AllMusic Review: Following through with the avant-garde inclinations of Station to Station, yet explicitly breaking with David Bowie’s past, Low is a dense, challenging album that confirmed his place at rock’s cutting edge. Driven by dissonant synthesizers and electronics, Low is divided between brief, angular songs and atmospheric instrumentals. Throughout the record’s first half, the guitars are jagged and the synthesizers drone with a menacing robotic pulse, while Bowie’s vocals are unnaturally layered and overdubbed. During the instrumental half, the electronics turn cool, which is a relief after the intensity of the preceding avant pop. Half the credit for Low’s success goes to Brian Eno, who explored similar ambient territory on his own releases. Eno functioned as a conduit for Bowie’s ideas, and in turn Bowie made the experimentalism of not only Eno but of the German synth group Kraftwerk and the post-punk group Wire respectable, if not quite mainstream. Though a handful of the vocal pieces on Low are accessible — “Sound and Vision” has a shimmering guitar hook, and “Be My Wife” subverts soul structure in a surprisingly catchy fashion — the record is defiantly experimental and dense with detail, providing a new direction for the avant-garde in rock & roll. — Stephen Thomas Erlewine
All lyrics are written by David Bowie; all music is composed by Bowie, except where noted.
“Speed of Life”
Bowie, Dennis Davis, George Murray
“What in the World”
“Sound and Vision”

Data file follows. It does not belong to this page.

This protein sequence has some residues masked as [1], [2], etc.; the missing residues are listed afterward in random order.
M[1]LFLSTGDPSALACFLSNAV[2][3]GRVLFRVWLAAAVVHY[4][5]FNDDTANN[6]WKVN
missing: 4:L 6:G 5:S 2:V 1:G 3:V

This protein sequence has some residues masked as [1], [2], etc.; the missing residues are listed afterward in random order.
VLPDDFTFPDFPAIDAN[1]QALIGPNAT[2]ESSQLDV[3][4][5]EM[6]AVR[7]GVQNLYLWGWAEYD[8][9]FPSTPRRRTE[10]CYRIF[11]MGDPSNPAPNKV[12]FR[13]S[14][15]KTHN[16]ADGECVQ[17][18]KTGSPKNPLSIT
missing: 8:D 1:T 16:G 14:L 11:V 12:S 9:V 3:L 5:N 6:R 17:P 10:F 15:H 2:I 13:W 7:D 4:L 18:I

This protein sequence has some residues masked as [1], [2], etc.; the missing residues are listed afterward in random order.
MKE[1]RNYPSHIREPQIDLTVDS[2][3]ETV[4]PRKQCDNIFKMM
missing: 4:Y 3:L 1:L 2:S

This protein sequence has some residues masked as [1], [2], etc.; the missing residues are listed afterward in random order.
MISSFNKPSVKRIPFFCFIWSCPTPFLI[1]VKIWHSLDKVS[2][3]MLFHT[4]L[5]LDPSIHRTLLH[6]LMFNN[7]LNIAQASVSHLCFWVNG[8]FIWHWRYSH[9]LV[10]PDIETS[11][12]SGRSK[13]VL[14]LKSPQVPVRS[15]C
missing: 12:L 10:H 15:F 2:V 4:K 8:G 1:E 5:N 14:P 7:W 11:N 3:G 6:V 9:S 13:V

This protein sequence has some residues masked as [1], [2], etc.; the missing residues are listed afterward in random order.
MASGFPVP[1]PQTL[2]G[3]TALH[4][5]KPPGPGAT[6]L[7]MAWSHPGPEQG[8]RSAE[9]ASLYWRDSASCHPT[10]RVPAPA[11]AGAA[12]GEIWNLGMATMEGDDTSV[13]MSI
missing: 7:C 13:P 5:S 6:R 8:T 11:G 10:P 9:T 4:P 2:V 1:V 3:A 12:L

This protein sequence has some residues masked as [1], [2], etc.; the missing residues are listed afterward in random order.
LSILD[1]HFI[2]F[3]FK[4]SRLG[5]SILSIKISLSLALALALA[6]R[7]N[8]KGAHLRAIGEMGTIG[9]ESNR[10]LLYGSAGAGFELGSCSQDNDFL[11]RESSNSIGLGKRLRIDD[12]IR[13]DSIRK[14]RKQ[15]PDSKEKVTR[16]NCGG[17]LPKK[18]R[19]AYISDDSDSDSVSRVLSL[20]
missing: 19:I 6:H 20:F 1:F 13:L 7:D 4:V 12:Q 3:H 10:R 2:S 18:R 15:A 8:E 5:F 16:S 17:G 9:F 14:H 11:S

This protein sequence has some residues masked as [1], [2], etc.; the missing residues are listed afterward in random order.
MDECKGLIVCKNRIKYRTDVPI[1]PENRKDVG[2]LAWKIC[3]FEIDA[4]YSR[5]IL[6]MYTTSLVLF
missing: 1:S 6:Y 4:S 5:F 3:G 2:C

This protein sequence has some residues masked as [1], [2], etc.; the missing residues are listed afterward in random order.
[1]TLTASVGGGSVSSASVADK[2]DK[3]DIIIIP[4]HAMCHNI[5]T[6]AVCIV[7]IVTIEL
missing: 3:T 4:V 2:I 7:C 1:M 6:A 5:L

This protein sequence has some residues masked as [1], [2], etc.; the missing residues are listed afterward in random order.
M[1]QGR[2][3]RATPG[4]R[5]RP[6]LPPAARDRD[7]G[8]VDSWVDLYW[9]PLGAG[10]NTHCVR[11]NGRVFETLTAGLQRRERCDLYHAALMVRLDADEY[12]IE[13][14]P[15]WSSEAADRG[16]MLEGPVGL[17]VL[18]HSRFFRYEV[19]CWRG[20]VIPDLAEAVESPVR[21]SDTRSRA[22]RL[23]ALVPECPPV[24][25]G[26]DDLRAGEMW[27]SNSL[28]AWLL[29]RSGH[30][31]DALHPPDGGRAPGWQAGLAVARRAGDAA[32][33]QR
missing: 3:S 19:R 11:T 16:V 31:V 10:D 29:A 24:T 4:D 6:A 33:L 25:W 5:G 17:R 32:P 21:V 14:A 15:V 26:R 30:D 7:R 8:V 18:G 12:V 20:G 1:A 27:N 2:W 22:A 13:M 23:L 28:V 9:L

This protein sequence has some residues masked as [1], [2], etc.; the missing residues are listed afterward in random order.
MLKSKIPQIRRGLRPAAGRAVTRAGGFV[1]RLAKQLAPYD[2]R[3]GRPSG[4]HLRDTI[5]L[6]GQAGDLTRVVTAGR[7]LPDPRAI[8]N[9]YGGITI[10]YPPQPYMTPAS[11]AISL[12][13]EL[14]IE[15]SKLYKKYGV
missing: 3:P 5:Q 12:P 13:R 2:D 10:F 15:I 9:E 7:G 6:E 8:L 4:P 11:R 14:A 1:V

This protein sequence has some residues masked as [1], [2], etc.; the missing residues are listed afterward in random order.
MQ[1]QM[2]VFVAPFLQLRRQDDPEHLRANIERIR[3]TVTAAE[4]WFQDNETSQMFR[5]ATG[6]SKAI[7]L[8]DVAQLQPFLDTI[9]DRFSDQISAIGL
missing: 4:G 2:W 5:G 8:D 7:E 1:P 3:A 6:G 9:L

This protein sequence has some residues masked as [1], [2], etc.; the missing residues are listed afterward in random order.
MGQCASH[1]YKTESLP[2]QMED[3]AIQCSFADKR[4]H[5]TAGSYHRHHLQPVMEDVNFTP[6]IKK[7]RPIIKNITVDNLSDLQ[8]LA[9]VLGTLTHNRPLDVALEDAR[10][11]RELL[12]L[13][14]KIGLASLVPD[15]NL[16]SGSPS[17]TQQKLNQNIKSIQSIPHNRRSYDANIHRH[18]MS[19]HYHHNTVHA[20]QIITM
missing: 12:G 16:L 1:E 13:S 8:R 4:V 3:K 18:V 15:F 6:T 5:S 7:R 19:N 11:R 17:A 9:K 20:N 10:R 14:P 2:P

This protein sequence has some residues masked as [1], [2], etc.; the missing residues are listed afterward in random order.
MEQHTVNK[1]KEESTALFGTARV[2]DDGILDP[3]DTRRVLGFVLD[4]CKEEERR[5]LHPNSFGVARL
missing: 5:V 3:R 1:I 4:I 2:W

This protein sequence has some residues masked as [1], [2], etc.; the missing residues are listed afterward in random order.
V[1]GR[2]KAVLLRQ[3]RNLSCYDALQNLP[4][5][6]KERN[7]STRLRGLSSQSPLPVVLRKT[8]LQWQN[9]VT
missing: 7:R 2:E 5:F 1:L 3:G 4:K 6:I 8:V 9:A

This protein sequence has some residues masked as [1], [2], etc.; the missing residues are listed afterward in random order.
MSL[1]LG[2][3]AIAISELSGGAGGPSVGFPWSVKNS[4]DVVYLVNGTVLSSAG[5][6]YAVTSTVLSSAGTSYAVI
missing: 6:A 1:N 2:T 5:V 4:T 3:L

“Always Crashing in the Same Car”
“Be My Wife”
“A New Career in a New Town”
Bowie, Brian Eno
Schill Score: 2/10
Schill Comment: There’s too much of a Brian Eno influence going on here. The albums is mostly just synth noise garbage
AllMusic Review: Repeating the formula of Low’s half-vocal/half-instrumental structure, Heroes develops and strengthens the sonic innovations David Bowie and Brian Eno explored on their first collaboration. The vocal songs are fuller, boasting harder rhythms and deeper layers of sound. Much of the harder-edged sound of Heroes is due to Robert Fripp’s guitar, which provides a muscular foundation for the electronics, especially on the relatively conventional rock songs. Similarly, the instrumentals on Heroes are more detailed, this time showing a more explicit debt to German synth pop and European experimental rock. Essentially, the difference between Low and Heroes lies in the details, but the record is equally challenging and groundbreaking. — Stephen Thomas Erlewine